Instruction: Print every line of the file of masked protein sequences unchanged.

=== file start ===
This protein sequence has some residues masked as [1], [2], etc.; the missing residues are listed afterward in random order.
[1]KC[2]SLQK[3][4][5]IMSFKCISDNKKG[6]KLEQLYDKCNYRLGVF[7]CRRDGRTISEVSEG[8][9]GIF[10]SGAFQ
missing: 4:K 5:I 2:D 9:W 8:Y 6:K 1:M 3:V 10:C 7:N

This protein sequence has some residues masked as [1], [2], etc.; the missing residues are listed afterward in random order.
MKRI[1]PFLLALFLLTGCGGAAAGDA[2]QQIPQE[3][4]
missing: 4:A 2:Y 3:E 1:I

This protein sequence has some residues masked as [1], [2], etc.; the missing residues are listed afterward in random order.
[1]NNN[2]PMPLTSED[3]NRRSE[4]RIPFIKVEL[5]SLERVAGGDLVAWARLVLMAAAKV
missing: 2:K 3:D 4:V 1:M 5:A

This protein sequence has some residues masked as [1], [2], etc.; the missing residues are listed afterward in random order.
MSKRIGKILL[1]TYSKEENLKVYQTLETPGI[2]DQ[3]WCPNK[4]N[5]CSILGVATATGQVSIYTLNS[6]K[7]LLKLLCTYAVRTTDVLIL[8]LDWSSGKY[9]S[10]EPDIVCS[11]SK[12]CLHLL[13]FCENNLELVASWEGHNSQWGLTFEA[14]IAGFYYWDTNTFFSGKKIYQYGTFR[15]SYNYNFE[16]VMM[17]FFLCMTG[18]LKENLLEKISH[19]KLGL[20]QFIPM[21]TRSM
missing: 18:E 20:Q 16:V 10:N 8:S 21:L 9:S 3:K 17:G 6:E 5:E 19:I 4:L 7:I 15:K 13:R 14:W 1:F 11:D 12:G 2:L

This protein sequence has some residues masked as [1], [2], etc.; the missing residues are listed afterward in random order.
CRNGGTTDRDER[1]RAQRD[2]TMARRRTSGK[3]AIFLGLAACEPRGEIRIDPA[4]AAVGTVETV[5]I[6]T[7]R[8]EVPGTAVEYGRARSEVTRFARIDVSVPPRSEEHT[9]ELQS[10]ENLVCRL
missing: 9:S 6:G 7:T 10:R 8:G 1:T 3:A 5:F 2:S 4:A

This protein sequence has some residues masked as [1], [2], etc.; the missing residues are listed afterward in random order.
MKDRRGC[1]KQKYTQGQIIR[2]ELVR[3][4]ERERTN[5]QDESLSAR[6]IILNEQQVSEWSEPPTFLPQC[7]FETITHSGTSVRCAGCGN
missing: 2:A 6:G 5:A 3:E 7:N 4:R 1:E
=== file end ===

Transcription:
This protein sequence has some residues masked as [1], [2], etc.; the missing residues are listed afterward in random order.
[1]KC[2]SLQK[3][4][5]IMSFKCISDNKKG[6]KLEQLYDKCNYRLGVF[7]CRRDGRTISEVSEG[8][9]GIF[10]SGAFQ
missing: 4:K 5:I 2:D 9:W 8:Y 6:K 1:M 3:V 10:C 7:N

This protein sequence has some residues masked as [1], [2], etc.; the missing residues are listed afterward in random order.
MKRI[1]PFLLALFLLTGCGGAAAGDA[2]QQIPQE[3][4]
missing: 4:A 2:Y 3:E 1:I

This protein sequence has some residues masked as [1], [2], etc.; the missing residues are listed afterward in random order.
[1]NNN[2]PMPLTSED[3]NRRSE[4]RIPFIKVEL[5]SLERVAGGDLVAWARLVLMAAAKV
missing: 2:K 3:D 4:V 1:M 5:A

This protein sequence has some residues masked as [1], [2], etc.; the missing residues are listed afterward in random order.
MSKRIGKILL[1]TYSKEENLKVYQTLETPGI[2]DQ[3]WCPNK[4]N[5]CSILGVATATGQVSIYTLNS[6]K[7]LLKLLCTYAVRTTDVLIL[8]LDWSSGKY[9]S[10]EPDIVCS[11]SK[12]CLHLL[13]FCENNLELVASWEGHNSQWGLTFEA[14]IAGFYYWDTNTFFSGKKIYQYGTFR[15]SYNYNFE[16]VMM[17]FFLCMTG[18]LKENLLEKISH[19]KLGL[20]QFIPM[21]TRSM
missing: 18:E 20:Q 16:V 10:N 8:S 21:L 9:S 3:K 17:G 6:E 5:E 19:I 4:L 7:I 15:K 13:R 14:W 1:F 11:D 12:G 2:L

This protein sequence has some residues masked as [1], [2], etc.; the missing residues are listed afterward in random order.
CRNGGTTDRDER[1]RAQRD[2]TMARRRTSGK[3]AIFLGLAACEPRGEIRIDPA[4]AAVGTVETV[5]I[6]T[7]R[8]EVPGTAVEYGRARSEVTRFARIDVSVPPRSEEHT[9]ELQS[10]ENLVCRL
missing: 9:S 6:G 7:T 10:R 8:G 1:T 3:A 5:F 2:S 4:A

This protein sequence has some residues masked as [1], [2], etc.; the missing residues are listed afterward in random order.
MKDRRGC[1]KQKYTQGQIIR[2]ELVR[3][4]ERERTN[5]QDESLSAR[6]IILNEQQVSEWSEPPTFLPQC[7]FETITHSGTSVRCAGCGN
missing: 2:A 6:G 5:A 3:E 7:N 4:R 1:E